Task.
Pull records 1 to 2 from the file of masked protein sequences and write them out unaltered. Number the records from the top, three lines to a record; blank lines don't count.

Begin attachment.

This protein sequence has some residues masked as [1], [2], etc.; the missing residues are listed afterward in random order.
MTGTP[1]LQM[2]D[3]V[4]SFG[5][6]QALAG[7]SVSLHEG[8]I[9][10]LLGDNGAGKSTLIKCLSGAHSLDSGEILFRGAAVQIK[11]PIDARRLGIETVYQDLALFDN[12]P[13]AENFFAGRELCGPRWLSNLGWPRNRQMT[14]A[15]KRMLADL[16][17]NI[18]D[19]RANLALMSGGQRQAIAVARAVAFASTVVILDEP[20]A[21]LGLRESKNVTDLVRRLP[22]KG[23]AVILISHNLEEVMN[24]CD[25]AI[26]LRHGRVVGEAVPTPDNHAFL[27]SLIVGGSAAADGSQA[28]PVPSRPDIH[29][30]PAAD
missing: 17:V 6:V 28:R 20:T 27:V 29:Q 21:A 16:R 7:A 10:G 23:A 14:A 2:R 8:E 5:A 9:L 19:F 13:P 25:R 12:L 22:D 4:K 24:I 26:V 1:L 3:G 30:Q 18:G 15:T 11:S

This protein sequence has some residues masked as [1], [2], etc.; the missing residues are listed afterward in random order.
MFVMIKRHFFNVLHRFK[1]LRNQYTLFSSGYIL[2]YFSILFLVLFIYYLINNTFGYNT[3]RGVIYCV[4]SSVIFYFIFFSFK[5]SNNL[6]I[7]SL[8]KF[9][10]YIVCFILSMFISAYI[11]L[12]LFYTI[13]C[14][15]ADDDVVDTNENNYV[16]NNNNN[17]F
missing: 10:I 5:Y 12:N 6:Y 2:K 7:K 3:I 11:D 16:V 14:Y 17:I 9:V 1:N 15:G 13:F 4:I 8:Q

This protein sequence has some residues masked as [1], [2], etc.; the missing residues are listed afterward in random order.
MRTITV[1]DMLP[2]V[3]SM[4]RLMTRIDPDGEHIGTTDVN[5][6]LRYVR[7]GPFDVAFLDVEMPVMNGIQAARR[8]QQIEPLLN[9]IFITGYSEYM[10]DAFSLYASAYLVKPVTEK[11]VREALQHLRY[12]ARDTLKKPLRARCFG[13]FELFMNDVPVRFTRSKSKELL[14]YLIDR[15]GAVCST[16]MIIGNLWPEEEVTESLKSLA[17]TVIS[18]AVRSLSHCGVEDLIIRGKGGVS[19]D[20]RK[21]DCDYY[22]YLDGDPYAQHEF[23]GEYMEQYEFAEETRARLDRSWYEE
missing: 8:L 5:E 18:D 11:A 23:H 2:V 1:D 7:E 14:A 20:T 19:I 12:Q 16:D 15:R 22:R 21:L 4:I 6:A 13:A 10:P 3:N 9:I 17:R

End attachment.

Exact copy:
This protein sequence has some residues masked as [1], [2], etc.; the missing residues are listed afterward in random order.
MTGTP[1]LQM[2]D[3]V[4]SFG[5][6]QALAG[7]SVSLHEG[8]I[9][10]LLGDNGAGKSTLIKCLSGAHSLDSGEILFRGAAVQIK[11]PIDARRLGIETVYQDLALFDN[12]P[13]AENFFAGRELCGPRWLSNLGWPRNRQMT[14]A[15]KRMLADL[16][17]NI[18]D[19]RANLALMSGGQRQAIAVARAVAFASTVVILDEP[20]A[21]LGLRESKNVTDLVRRLP[22]KG[23]AVILISHNLEEVMN[24]CD[25]AI[26]LRHGRVVGEAVPTPDNHAFL[27]SLIVGGSAAADGSQA[28]PVPSRPDIH[29][30]PAAD
missing: 17:V 6:V 28:R 20:T 27:V 29:Q 21:A 16:R 7:A 10:G 23:A 14:A 2:R 8:E 5:A 9:L 19:F 13:P 25:R 12:L 22:D 4:K 24:I 26:V 1:L 3:G 30:Q 18:G 15:T 11:S

This protein sequence has some residues masked as [1], [2], etc.; the missing residues are listed afterward in random order.
MFVMIKRHFFNVLHRFK[1]LRNQYTLFSSGYIL[2]YFSILFLVLFIYYLINNTFGYNT[3]RGVIYCV[4]SSVIFYFIFFSFK[5]SNNL[6]I[7]SL[8]KF[9][10]YIVCFILSMFISAYI[11]L[12]LFYTI[13]C[14][15]ADDDVVDTNENNYV[16]NNNNN[17]F
missing: 10:I 5:Y 12:N 6:Y 2:K 7:K 3:I 11:D 16:V 14:Y 17:I 9:V 1:N 15:G 13:F 4:I 8:Q